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Process Management & Project Management Capstone Courses
Shocking Statistics • Some organizations are 10 (even 600) times more productive than others(1) • Most Software Projects Fail • Some definitions for Failure: – – – Missed schedule Missed functionality Missed budget Too fragile for usage demands Defect rates too high once in production (1) Steve Mc. Connell, After the Gold Rush. Redmond, WA. Microsoft Press, 1999.
Shocking Statistics • In 1995, only 16% of software projects were expected to finish on time and on budget. (1) • Projects completed by the largest US organizations have only 42% of originally proposed functions. (1) • An estimated 53% of projects will cost nearly 190% of their original estimates. (1) • In large companies, only 9% of projects will be completed on time and on budget. (1) Standish Group International Report, “Chaos”, as reported in March ‘ 95 Open Computing. Copyright 1995 SPC.
Shocking Statistics • Canceled projects—$81 billion loss to US in 1995(1) • Average MIS— 1 year late, 100% over budget(2) (1) Standish Group International Report, “Chaos”, as reported in March ‘ 95 Open Computing. Copyright 1995 SPC. (2) Capers Jones, Applied Software Measurement, Mc. Graw-Hill, 1991.
Project management framework Tasks People Objectives Project Management Time Relations Technical Resources Risks Money Logistics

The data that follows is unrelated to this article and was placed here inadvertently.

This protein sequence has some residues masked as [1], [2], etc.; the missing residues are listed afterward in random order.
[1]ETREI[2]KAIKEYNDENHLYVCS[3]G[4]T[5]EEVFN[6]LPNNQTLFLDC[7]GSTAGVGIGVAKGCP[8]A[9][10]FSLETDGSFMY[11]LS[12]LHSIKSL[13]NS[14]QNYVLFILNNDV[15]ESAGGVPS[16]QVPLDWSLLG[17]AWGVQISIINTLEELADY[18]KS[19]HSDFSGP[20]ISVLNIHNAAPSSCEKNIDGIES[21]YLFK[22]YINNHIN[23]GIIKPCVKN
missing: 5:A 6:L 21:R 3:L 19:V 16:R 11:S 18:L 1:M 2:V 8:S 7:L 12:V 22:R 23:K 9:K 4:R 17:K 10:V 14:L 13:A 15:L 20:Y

Introductory Parts • Background (what is wrong with the AS-IS system) • Problem Statement (what should be done TO-BE system) • Market Research Previous work is well defined analyzed (Literature Review) with proper citation • Methodology Selection Methodology is well defined and evaluated quantitatively ( evaluation matrix) with Pre/Post Analysis • Glossary • Project Organization The proposal is well organized with numbering, title page , references and appendix.
Money Management • Cost Estimation – COCOMO – Function Points • Cost Benefit Analysis – ROI – NPV – BEP – More!
WBS • • • Breakdown structures Breakdown phases into sub phases Breakdown sub phases into tasks Breakdown tasks into subtasks Estimate durations (starting and ending times) • Determine predecessors • Allocate resources
Top Down Task Identification Phases with high level steps Phases Work Plan * * Deliverables Estimated hours Actual hours Assigned To
A Gantt Chart
A PERT Chart
PERT Chart Showing Activities and Sequence
Risk Management • Identify Risks • Measure Risks • Suggest Strategies to reduce vulnerabilities
Boehm’s top ten risk items • • • Personnel shortfalls Unrealistic schedules and budgets Developing the wrong functions Developing the wrong user interfaces Gold-plating Continuing stream of requirements changes Shortfalls in externally-performed tasks Shortfalls in externally-furnished components Real-time performance shortfalls Straining computer science capabilities
Risk management requirements • Risk impact: the loss associated with the event • Risk probability: the likelihood that the event will occur • Risk control: the degree to which we can change the outcome Risk exposure = (risk probability) x (risk impact)
Three strategies for risk reduction • avoiding the risk: change requirements for performance or functionality • transferring the risk: transfer to other system, or buy insurance • assuming the risk: accept and control it risk leverage = difference in risk exposure divided by cost of reducing the risk